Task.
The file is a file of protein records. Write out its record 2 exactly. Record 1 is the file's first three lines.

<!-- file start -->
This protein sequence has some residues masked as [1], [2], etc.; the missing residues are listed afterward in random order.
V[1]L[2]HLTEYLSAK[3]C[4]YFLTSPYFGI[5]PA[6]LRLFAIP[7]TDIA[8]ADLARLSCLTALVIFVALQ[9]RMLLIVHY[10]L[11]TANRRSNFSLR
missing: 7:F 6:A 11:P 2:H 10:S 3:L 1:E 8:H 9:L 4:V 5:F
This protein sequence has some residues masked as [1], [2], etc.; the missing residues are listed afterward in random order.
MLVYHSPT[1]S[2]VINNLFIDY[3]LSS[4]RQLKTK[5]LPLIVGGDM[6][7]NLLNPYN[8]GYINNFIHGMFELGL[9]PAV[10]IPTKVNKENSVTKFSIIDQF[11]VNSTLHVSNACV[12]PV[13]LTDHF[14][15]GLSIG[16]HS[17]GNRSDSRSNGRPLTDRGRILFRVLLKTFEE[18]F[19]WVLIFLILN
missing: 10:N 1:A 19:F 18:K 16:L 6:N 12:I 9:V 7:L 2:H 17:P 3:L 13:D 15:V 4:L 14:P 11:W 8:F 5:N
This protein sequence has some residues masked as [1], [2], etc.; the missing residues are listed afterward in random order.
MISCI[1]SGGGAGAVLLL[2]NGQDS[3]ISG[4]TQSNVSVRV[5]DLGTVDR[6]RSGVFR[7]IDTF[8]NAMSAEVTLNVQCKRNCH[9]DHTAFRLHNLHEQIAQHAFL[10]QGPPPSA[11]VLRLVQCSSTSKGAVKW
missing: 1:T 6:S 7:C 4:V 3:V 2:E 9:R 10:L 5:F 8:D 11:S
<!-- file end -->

This protein sequence has some residues masked as [1], [2], etc.; the missing residues are listed afterward in random order.
MLVYHSPT[1]S[2]VINNLFIDY[3]LSS[4]RQLKTK[5]LPLIVGGDM[6][7]NLLNPYN[8]GYINNFIHGMFELGL[9]PAV[10]IPTKVNKENSVTKFSIIDQF[11]VNSTLHVSNACV[12]PV[13]LTDHF[14][15]GLSIG[16]HS[17]GNRSDSRSNGRPLTDRGRILFRVLLKTFEE[18]F[19]WVLIFLILN
missing: 10:N 1:A 19:F 18:K 16:L 6:N 12:I 9:V 7:L 2:H 17:P 3:L 13:D 15:V 4:L 14:P 11:W 8:F 5:N